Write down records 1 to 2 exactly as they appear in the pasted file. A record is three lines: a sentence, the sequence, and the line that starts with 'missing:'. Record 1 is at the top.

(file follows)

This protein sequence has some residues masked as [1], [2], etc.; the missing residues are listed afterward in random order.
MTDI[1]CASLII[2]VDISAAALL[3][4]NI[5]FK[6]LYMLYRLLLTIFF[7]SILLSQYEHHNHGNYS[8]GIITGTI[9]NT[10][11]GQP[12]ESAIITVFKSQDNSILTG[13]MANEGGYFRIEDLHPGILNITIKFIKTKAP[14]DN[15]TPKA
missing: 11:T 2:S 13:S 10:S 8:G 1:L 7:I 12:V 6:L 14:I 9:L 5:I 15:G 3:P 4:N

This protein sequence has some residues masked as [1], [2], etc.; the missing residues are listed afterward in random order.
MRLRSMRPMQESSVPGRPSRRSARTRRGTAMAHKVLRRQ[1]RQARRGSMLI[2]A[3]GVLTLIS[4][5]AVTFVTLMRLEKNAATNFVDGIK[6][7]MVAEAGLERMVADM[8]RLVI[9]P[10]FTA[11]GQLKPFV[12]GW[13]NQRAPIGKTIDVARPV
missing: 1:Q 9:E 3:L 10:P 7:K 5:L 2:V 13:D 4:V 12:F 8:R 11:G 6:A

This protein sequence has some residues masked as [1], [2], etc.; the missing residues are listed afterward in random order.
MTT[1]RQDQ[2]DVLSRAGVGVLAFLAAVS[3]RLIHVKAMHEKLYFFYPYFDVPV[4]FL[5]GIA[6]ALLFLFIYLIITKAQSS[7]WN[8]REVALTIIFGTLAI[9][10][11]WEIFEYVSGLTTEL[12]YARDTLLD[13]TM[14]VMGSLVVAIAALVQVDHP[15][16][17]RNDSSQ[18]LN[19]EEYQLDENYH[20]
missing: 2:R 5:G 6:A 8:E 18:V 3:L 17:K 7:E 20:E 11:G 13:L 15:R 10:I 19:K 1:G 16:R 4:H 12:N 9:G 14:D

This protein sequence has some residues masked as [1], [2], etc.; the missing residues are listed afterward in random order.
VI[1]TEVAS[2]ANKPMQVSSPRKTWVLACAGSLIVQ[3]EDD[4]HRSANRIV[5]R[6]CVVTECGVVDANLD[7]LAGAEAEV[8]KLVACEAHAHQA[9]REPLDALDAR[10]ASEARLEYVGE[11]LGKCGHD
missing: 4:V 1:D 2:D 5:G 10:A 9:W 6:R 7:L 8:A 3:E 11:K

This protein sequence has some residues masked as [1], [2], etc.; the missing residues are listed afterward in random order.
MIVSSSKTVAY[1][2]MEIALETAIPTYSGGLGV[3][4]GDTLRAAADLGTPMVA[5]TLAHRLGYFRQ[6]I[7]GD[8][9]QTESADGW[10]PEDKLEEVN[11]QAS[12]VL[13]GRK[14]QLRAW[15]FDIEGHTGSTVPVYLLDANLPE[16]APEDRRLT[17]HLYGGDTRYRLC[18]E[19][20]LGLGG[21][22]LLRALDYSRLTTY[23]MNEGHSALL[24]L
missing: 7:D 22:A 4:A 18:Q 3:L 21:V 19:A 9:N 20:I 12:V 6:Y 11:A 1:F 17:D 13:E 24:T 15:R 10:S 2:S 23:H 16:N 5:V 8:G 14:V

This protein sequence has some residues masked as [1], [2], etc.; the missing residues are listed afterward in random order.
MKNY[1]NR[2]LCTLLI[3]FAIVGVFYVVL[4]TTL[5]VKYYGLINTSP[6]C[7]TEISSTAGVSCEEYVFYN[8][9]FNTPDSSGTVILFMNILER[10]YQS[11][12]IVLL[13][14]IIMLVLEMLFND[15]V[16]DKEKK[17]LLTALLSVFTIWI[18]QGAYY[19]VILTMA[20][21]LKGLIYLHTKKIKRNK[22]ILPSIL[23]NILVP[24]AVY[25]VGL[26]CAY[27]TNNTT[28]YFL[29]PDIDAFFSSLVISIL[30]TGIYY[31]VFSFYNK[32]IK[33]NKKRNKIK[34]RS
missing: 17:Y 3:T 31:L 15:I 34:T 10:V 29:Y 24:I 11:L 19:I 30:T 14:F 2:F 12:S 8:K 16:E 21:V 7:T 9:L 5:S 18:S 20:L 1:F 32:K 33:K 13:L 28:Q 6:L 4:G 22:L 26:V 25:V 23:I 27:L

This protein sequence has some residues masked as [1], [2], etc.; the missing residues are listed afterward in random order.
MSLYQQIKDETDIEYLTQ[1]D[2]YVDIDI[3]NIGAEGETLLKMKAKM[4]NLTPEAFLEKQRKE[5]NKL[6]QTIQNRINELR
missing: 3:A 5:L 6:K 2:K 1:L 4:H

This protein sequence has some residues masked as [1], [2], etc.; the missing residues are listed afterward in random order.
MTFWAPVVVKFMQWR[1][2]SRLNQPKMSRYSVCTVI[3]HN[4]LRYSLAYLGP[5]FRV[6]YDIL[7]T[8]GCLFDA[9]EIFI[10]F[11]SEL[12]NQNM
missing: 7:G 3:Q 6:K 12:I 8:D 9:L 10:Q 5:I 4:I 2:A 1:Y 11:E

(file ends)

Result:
This protein sequence has some residues masked as [1], [2], etc.; the missing residues are listed afterward in random order.
MTDI[1]CASLII[2]VDISAAALL[3][4]NI[5]FK[6]LYMLYRLLLTIFF[7]SILLSQYEHHNHGNYS[8]GIITGTI[9]NT[10][11]GQP[12]ESAIITVFKSQDNSILTG[13]MANEGGYFRIEDLHPGILNITIKFIKTKAP[14]DN[15]TPKA
missing: 11:T 2:S 13:S 10:S 8:G 1:L 7:I 12:V 6:L 14:I 9:L 5:I 15:G 3:P 4:N

This protein sequence has some residues masked as [1], [2], etc.; the missing residues are listed afterward in random order.
MRLRSMRPMQESSVPGRPSRRSARTRRGTAMAHKVLRRQ[1]RQARRGSMLI[2]A[3]GVLTLIS[4][5]AVTFVTLMRLEKNAATNFVDGIK[6][7]MVAEAGLERMVADM[8]RLVI[9]P[10]FTA[11]GQLKPFV[12]GW[13]NQRAPIGKTIDVARPV
missing: 1:Q 9:E 3:L 10:P 7:K 5:L 2:V 13:D 4:V 12:F 8:R 11:G 6:A